Ron
 

Thread Starter

maitrey

Joined Sep 4, 2014
72
OK, so you have 21 devices each requiring 24 VDC @ 65 watts or let's just call it 3 Amps per device so you are looking at over 60 Amps with the last load at the end of 1,000 foot of cable. Even running AWG 10 cable which is expensive and heavy you are looking at about 2.0 Ohms round trip so the voltage drop would be much greater than what you started with. Granted the full 60 amps is not at end of line but your I*R loss will be beyond anything close to reasonable. We won't even get into the signal line as that is likely not the biggest challenge. Clean rooms have classifications and most constantly monitor particle count using electronics. Most clean rooms I have seen have all sorts of electronics in them. I can tell you this, based on the data you have provided. You are not going to run 24 VDC down a line feeding 3 amp stations along 1000 feet of cabling. The way it would be done is run mains voltage and each of 20 stations has its own 24 VDC supply. Beyond that I simply do not see a feasible way to go about this?

Ron
Agree. Running wire to 1000ft just doesn't seem practical. Is it same scenario for running AC voltage to the same distance?

What if the average distance be reduced to 150 ft? Does it make any better? Thanks,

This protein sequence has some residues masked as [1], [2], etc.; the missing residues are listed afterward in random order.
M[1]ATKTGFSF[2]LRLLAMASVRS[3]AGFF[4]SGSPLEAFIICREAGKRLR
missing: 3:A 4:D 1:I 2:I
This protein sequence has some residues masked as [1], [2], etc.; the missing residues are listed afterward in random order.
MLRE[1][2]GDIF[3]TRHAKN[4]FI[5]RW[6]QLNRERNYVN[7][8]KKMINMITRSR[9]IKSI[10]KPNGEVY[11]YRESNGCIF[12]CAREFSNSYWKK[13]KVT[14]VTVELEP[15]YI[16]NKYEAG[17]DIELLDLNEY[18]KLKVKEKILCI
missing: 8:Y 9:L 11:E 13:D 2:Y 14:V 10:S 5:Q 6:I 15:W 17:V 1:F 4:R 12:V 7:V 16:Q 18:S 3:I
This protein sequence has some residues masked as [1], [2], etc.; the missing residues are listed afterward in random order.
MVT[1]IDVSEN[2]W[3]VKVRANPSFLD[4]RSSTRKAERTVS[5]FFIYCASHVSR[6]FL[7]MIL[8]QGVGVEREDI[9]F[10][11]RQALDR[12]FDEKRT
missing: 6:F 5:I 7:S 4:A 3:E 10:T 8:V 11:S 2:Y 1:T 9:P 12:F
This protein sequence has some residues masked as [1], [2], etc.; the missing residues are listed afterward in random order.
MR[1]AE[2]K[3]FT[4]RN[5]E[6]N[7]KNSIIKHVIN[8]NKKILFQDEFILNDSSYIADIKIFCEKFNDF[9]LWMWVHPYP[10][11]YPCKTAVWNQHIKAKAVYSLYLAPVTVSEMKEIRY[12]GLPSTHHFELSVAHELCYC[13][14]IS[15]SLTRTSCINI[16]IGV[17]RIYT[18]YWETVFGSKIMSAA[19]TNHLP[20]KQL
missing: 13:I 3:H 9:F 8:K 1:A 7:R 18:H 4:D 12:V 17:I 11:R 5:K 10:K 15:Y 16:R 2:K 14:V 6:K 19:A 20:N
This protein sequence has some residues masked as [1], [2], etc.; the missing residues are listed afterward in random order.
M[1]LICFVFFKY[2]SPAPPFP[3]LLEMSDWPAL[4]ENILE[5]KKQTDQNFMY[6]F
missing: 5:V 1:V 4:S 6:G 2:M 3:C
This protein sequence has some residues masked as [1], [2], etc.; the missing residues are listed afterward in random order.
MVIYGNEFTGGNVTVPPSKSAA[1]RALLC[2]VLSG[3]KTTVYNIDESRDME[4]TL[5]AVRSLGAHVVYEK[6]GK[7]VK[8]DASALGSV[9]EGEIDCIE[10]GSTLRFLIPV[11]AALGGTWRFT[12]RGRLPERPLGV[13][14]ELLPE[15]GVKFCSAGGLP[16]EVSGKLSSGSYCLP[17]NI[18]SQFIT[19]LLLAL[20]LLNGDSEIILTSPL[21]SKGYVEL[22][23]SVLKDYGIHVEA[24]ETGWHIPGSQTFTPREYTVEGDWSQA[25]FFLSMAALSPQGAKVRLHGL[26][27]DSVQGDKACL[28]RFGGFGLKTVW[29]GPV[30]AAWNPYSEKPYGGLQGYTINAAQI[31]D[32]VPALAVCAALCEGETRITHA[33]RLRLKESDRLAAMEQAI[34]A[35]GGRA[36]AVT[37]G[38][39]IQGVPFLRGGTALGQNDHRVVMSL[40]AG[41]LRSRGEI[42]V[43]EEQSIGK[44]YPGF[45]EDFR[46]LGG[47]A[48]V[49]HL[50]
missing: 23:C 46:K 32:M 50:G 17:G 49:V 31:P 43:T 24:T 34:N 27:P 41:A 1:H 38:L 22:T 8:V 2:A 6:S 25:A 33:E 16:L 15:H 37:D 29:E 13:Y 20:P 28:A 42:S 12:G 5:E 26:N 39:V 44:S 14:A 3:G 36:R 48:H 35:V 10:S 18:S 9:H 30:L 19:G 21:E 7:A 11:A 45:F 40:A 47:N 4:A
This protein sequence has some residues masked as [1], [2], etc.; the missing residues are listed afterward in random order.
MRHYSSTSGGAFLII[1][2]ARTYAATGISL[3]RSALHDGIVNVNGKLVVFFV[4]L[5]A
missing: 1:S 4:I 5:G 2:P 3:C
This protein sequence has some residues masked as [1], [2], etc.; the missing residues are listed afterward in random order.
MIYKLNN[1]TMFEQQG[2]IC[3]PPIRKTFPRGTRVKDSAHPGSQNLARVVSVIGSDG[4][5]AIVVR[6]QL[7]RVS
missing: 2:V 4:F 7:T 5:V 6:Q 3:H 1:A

Reloadron

Joined Jan 15, 2015
5,788
Agree. Running wire to 1000ft just doesn't seem practical. Is it same scenario for running AC voltage to the same distance?

What if the average distance be reduced to 150 ft? Does it make any better? Thanks,
Here is how it will always play out. The game has rules we need to follow. Wire, all wire has resistivity or resistance. There are formulas we can use to calculate the resistance of for example solid core copper wire. Here is an example of a chart. Using AWG 12 wire as an example the resistance would be 1.588 Ohms. That is One Way single conductor. Round trip we get a Resistance total of about 3.17 Ohms. Now here is the nice part of having the higher voltage. A 24 VDC 5 Amp rated supply has a primary side, just as an example 24 Volts at 5 Amps = 24 * 5 = 120 Watts. Let's call your loads a maximum of 3.0 Amps. So 24 * 3 = 72 Watts. That is the power and that 72 Watts at 120 Volts = 0.6 Amp. So now you have 21 stations let's say at 0.6 amp each or a total of 12.6 Amps. Even using AWG 10 wire the drop would be about 26 volts getting down around 94 volts but most SMPS power supplies run find down to 90 VAC in. Granted this assumes the load at the end of line. WE take the wire resistance times the current to get the voltage drop.

Yes, the shorter the run (distance) the lower the I*R drop of the wire. Matter of fact, in my example, with a 150 foot run, same load(s) the total drop would be about 3.9 Volts.

This is why higher voltages are chosen for long transmission runs.

Ron